After some deep meditation on the theme of where in Israel I should go, somehow I feel strongly compelled to visit both the Negev and the Golan. We could sit around discussing why exactly I feel this way. Or we can concentrate on getting me there!
Inevitably my line of thinking has raised a fierce internal debate: the respective merits of car and bus travel in order to cover relatively vast distances within Israel.
Merits of driving: Getting quickly from place to place; hence, the ability to see many more places. That’s less time attempting to keep an inquisitive baby confined to a bus stop and more ease in stowing away the litany of luggage that comes with her.
Merits of riding a bus: That whole part about driving being faster and more direct is nice in theory, but if you a) don’t know where you’re going and b) are a bit challenged when it comes to following directions, it may be argued that these results may not be experienced. In a bus, on the other hand, you get to sit back, relax, and enjoy the countryside (disclaimer: unlikely to occur with a baby). The company also adds some local flavor. Last summer in Jerusalem, for instance, an older man sat down next to us and started up an extensive conversation in Hebrew, which culminated in him offering Ayelet a wafer cookie (containing nuts, open package, not to be refused). Upon seeing that she readily ate it, he gave us the remainder of the package to take home.
In short, I made the decision that buses are the way to go. As such, I had to mentally release some of my half-baked, driving-intensive plans (We can go to the Museum of Bedouin Culture! And a spa! And the burial site of Ben Gurion! All in half a day!) Instead, it looks like I’ll have to resign myself to a few dedicated locations for longer periods of time – places that are bus-accessible, at that.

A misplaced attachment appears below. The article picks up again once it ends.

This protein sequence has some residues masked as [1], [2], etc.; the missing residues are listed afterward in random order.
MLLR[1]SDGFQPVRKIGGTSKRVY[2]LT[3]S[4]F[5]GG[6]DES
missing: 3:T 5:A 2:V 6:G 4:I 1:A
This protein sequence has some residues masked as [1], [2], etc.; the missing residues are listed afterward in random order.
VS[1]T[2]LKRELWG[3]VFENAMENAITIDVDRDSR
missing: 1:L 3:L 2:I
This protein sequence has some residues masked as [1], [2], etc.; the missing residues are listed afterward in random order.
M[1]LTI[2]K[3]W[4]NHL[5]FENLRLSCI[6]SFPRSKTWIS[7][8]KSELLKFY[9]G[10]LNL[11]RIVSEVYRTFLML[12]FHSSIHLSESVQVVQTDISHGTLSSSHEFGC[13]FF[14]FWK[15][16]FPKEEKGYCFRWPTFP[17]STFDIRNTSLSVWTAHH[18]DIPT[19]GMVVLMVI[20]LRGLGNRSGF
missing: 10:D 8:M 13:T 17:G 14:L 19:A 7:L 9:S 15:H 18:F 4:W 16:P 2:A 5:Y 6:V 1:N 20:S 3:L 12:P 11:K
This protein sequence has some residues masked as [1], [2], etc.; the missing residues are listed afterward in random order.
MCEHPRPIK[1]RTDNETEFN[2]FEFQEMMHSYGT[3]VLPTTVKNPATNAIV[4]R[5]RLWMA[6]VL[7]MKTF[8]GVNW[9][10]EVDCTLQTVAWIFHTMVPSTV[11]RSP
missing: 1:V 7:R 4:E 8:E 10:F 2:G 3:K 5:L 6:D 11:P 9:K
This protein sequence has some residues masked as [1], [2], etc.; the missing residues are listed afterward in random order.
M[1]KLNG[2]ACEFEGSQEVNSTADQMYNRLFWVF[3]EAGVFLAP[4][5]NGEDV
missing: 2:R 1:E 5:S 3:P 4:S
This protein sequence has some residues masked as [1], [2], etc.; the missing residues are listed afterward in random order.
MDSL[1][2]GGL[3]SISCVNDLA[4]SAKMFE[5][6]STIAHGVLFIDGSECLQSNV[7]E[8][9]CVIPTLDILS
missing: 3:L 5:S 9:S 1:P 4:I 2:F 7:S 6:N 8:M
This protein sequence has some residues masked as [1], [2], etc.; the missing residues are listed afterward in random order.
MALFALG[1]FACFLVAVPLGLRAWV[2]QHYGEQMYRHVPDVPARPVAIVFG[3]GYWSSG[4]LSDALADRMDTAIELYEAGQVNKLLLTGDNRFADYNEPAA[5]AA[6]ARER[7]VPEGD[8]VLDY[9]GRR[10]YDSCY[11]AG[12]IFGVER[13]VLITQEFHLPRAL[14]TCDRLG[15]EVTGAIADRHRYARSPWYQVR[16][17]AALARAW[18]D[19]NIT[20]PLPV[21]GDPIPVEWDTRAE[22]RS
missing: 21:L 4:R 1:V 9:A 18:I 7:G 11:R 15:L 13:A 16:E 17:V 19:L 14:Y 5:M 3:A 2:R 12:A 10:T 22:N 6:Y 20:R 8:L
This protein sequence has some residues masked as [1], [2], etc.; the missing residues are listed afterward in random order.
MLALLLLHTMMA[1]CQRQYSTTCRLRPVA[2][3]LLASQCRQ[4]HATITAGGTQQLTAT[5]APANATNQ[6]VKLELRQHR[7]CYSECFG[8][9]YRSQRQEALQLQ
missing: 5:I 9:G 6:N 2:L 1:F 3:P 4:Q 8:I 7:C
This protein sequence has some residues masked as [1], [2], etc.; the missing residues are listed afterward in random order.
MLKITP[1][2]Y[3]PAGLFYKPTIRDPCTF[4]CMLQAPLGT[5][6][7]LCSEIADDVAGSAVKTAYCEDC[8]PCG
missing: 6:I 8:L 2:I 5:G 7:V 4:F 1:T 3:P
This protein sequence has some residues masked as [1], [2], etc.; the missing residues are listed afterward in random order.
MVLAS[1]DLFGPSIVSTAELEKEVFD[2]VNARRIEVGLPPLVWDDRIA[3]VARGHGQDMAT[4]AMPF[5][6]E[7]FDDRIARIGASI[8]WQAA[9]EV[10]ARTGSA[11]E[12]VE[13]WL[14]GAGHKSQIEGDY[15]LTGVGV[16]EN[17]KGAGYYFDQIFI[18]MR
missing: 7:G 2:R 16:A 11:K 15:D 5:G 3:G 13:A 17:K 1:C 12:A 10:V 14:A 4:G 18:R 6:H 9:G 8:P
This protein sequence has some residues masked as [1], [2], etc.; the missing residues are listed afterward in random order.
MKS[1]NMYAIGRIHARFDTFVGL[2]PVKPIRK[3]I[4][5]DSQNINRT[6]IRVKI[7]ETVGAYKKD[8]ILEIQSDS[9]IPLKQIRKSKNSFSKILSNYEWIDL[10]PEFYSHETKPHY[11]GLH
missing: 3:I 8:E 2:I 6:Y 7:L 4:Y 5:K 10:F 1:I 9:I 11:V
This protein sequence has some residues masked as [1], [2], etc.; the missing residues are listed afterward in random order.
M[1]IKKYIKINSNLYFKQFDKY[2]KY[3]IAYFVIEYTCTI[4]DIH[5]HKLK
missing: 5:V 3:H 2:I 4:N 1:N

I spent several frustrating hours playing games on egged.co.il, such as randomly inputting various cities and pressing “Find trip!” only to find that the trip entailed three transfers, or wasn’t traversable by bus at all. Eventually I determined that Katsrin is a major hub in the Golan; that getting from the South to the North inevitably means stopping in your choice of Tel Aviv or Jerusalem; and that it inexplicably takes twice as long to come back to Tel Aviv from Mitzpe Ramon than it does to get there, even though the way back has no transfer. Maybe there are more stops on the way back because everyone wants to get to Tel Aviv and no one wants to leave? I ignore the logical conclusion of this theory.
I keep coming back to wondering how Ayelet is going to survive multi-hour bus travel. Only one way to find out…